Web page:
Attendance and participation at all class sessions is expected.  I will check attendance regularly.  If you arrive after roll is checked, please notify me at the end of class and I will mark you tardy (a tardy may not count as an entire class).   Please do not leave class early without prior permission, as this is very distracting.  I will count any “walkouts” as absences unless the student has permission or there is an emergency.

 

You can earn up to 4 points of extra credit through attendance and class participation. If you have 2 or fewer recorded absences, I will add 2 points to your course average. If you have 3 or 4 recorded absences, I will add 1 point to your course average.  Thus, good attendance can help you, but you are not penalized for poor attendance.  I will also give extra credit to students who in our judgment have made significant contributions to class discussion.  I will add 1 point for above-average class participation and 2 points for outstanding participation.  In assessing class participation, I will emphasize quality, rather than mere quantity. 

 

After the first week of class, I ask that students try to sit in approximately the same place to facilitate my learning of your names and to be able to quickly monitor attendance. 

 

Course Grade:

The following weights will be use in determining your course average:

 

Quizzes            20%

Paper               20%

Mid-term          30%

Final                 30%

__________________

100%

 

Any extra points for attendance and class participation will be added to this average.

 

Course Grades will be distributed as follows:

 

Final Average                                                   Final Grade

90-100%                                                                     A       

80-89%                                                                       B                                

70-79%                                                                       C

60-69%                                                                       D

Below 50%                                                                  F

 

 

 

Miscellaneous

 

The Learning Environment:

Respect for the learning community and the learning process would normally include coming to class on time and remaining in ones seat, requesting permission to speak and exclude persistent lateness, leaving the class room during class time, studying for another class, and reading a newspaper.  Comments that are not relevant to the ongoing discussion, off the point, disruptive, insensitive to others, or attempt to dominate the discussion will not be rewarded.  I expect all of you to treat one another with respect.  Hurtful comments of your classmates will not be tolerated.  Also, there is a cell phone policy in this class.  I expect all of you to turn your phones OFF before class begins.  If you are expecting an emergency call, please inform me and you may turn your phone to vibrate and respond to it in the hallway. 

 

Incompletes:  No incompletes will be given for reasons other than a medical or personal emergency, and then only after presentation of verifiable documentation.  Academic hardship does not qualify as an acceptable excuse.  If you have some cause for concern, please see me as soon as possible.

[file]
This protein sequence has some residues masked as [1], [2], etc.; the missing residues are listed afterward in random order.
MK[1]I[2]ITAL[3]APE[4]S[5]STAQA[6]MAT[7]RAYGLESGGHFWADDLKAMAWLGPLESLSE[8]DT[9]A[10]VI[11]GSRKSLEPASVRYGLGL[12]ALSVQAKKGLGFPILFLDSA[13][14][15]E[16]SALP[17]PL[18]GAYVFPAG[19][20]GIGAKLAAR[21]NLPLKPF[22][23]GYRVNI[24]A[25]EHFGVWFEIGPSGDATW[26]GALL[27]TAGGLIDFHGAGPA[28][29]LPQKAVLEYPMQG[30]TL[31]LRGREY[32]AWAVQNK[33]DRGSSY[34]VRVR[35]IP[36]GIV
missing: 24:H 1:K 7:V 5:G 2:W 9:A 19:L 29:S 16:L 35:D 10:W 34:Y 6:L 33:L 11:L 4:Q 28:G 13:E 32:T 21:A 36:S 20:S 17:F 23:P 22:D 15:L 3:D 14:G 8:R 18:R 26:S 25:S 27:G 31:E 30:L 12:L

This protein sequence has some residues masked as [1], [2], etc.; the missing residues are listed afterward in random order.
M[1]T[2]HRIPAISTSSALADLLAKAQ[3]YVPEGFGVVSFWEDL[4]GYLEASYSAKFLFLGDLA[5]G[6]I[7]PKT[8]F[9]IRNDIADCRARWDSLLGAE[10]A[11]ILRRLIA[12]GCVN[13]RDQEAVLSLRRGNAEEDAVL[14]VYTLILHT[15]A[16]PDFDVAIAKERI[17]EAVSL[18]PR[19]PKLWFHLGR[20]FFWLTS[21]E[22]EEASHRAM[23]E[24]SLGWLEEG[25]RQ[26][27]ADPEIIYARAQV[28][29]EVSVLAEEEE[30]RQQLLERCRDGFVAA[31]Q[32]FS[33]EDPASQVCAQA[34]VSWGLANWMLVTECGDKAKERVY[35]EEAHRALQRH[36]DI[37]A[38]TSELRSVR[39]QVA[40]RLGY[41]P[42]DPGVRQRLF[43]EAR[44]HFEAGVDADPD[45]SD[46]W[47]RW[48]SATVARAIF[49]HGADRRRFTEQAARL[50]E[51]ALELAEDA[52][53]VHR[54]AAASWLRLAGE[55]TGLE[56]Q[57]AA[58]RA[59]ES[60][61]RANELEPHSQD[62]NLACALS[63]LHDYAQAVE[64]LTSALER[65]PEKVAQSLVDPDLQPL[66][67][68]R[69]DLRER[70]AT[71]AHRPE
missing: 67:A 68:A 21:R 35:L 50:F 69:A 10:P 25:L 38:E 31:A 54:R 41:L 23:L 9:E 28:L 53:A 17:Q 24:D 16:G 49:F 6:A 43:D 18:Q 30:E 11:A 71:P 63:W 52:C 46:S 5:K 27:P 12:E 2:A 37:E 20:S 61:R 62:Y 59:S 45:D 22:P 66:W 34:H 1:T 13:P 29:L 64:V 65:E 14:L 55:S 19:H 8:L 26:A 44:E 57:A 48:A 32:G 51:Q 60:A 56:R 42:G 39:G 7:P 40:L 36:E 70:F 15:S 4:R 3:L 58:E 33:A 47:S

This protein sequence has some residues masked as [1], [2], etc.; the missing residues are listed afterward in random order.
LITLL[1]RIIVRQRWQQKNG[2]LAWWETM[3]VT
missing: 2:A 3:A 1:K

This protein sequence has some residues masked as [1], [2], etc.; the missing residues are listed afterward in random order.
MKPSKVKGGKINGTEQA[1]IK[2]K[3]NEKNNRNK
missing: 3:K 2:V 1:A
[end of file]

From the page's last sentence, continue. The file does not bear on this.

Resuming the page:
Adjustments in Course Schedule:  I will do my best to follow the course schedule outlined below, but I reserve the right to make reasonable adjustments with adequate warning if unforeseeable or uncontrollable circumstances (e.g. weather, illness, travel) so warrant.  However, it is not fair to modify the class schedule or set exam dates simply to accommodate the preferences of some students as other students inevitably suffer.

 

Academic Integrity:  Students are expected to know and comply with NIU policies on academic integrity (see p. 49 of 2004-05 Undergraduate Catalog).  Any student found guilty of cheating will receive an “F” for the course.  He or she may also be subject to additional sanctions imposed by the University.

 

Statement Concerning Students with Disabilities:

Under Section 504 of the Rehabilitation Act of 1973, NIU is committed to making reasonable accommodations for persons with documented disabilities.  Those students with disabilities that may have some impact on their coursework and for which they may require accommodations should notify the Center for Access-Ability Resources (CAAR) on the fourth floor of the Health Service Building.  CAAR will assist students in making appropriate accommodations with course instructors.  It is important that CAAR and instructor be informed of any disability-related needs during the first two weeks of the semester.

 

Department of Political Science Web Site:

Undergraduates are strongly encouraged to consult the Department of Political Science web site on a regular basis.  This up-to-date, central source of information will assist students in contacting faculty and staff, reviewing course requirements and syllabi, exploring graduate study, researching career options, tracking department events and accessing important details related to undergraduate programs and activities.  To reach the site, go to http://polisci.niu.edu